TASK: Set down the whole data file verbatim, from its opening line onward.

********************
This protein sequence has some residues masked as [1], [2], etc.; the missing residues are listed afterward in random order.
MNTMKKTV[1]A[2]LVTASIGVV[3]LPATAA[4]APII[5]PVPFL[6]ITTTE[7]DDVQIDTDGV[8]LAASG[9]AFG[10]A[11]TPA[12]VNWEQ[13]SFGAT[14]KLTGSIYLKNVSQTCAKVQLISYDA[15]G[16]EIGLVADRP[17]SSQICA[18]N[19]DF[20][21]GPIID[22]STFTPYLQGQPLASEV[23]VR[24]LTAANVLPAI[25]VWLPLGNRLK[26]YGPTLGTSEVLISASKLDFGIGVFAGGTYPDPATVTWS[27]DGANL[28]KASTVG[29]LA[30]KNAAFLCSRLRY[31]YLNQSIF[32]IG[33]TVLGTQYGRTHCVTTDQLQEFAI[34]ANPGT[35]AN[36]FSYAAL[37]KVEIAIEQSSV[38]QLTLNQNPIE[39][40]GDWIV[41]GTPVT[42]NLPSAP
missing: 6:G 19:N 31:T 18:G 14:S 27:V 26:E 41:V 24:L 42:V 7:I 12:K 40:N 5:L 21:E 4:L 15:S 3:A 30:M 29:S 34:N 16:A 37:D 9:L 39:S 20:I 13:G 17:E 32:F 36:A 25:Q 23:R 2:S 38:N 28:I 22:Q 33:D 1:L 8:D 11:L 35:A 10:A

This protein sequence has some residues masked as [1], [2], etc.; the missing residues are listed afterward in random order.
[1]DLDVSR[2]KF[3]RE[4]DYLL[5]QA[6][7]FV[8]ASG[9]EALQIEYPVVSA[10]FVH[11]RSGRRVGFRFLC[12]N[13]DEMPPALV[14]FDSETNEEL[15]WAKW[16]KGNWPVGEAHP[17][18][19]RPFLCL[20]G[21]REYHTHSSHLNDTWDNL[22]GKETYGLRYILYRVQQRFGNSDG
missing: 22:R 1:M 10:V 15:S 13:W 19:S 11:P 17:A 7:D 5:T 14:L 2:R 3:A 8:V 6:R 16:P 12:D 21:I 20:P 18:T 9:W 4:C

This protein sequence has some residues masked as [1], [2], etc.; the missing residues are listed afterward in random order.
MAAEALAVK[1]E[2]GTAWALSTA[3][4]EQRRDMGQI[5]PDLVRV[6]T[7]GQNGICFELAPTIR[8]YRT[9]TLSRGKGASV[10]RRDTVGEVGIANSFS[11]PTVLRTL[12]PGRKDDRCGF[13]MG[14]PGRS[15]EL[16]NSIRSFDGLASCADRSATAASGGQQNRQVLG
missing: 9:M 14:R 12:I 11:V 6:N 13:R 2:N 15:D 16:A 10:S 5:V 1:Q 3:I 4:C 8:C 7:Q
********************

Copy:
This protein sequence has some residues masked as [1], [2], etc.; the missing residues are listed afterward in random order.
MNTMKKTV[1]A[2]LVTASIGVV[3]LPATAA[4]APII[5]PVPFL[6]ITTTE[7]DDVQIDTDGV[8]LAASG[9]AFG[10]A[11]TPA[12]VNWEQ[13]SFGAT[14]KLTGSIYLKNVSQTCAKVQLISYDA[15]G[16]EIGLVADRP[17]SSQICA[18]N[19]DF[20][21]GPIID[22]STFTPYLQGQPLASEV[23]VR[24]LTAANVLPAI[25]VWLPLGNRLK[26]YGPTLGTSEVLISASKLDFGIGVFAGGTYPDPATVTWS[27]DGANL[28]KASTVG[29]LA[30]KNAAFLCSRLRY[31]YLNQSIF[32]IG[33]TVLGTQYGRTHCVTTDQLQEFAI[34]ANPGT[35]AN[36]FSYAAL[37]KVEIAIEQSSV[38]QLTLNQNPIE[39][40]GDWIV[41]GTPVT[42]NLPSAP
missing: 6:G 19:N 31:T 18:G 14:S 27:V 26:E 41:V 24:L 42:V 7:I 12:K 40:N 5:L 21:E 4:L 15:S 3:A 30:M 29:S 34:N 16:A 37:D 9:L 39:S 20:I 13:G 17:E 32:F 36:A 25:Q 23:R 2:S 38:N 28:I 22:Q 33:D 1:L 8:D 11:L 35:A 10:A

This protein sequence has some residues masked as [1], [2], etc.; the missing residues are listed afterward in random order.
[1]DLDVSR[2]KF[3]RE[4]DYLL[5]QA[6][7]FV[8]ASG[9]EALQIEYPVVSA[10]FVH[11]RSGRRVGFRFLC[12]N[13]DEMPPALV[14]FDSETNEEL[15]WAKW[16]KGNWPVGEAHP[17][18][19]RPFLCL[20]G[21]REYHTHSSHLNDTWDNL[22]GKETYGLRYILYRVQQRFGNSDG
missing: 22:R 1:M 10:V 15:S 13:W 19:S 11:P 17:A 7:D 5:T 14:L 2:R 3:A 8:V 6:R 16:P 12:D 21:I 20:P 18:T 9:W 4:C

This protein sequence has some residues masked as [1], [2], etc.; the missing residues are listed afterward in random order.
MAAEALAVK[1]E[2]GTAWALSTA[3][4]EQRRDMGQI[5]PDLVRV[6]T[7]GQNGICFELAPTIR[8]YRT[9]TLSRGKGASV[10]RRDTVGEVGIANSFS[11]PTVLRTL[12]PGRKDDRCGF[13]MG[14]PGRS[15]EL[16]NSIRSFDGLASCADRSATAASGGQQNRQVLG
missing: 9:M 14:R 12:I 11:V 6:N 13:R 2:N 15:D 16:A 10:S 5:V 1:Q 3:I 4:C 8:C 7:Q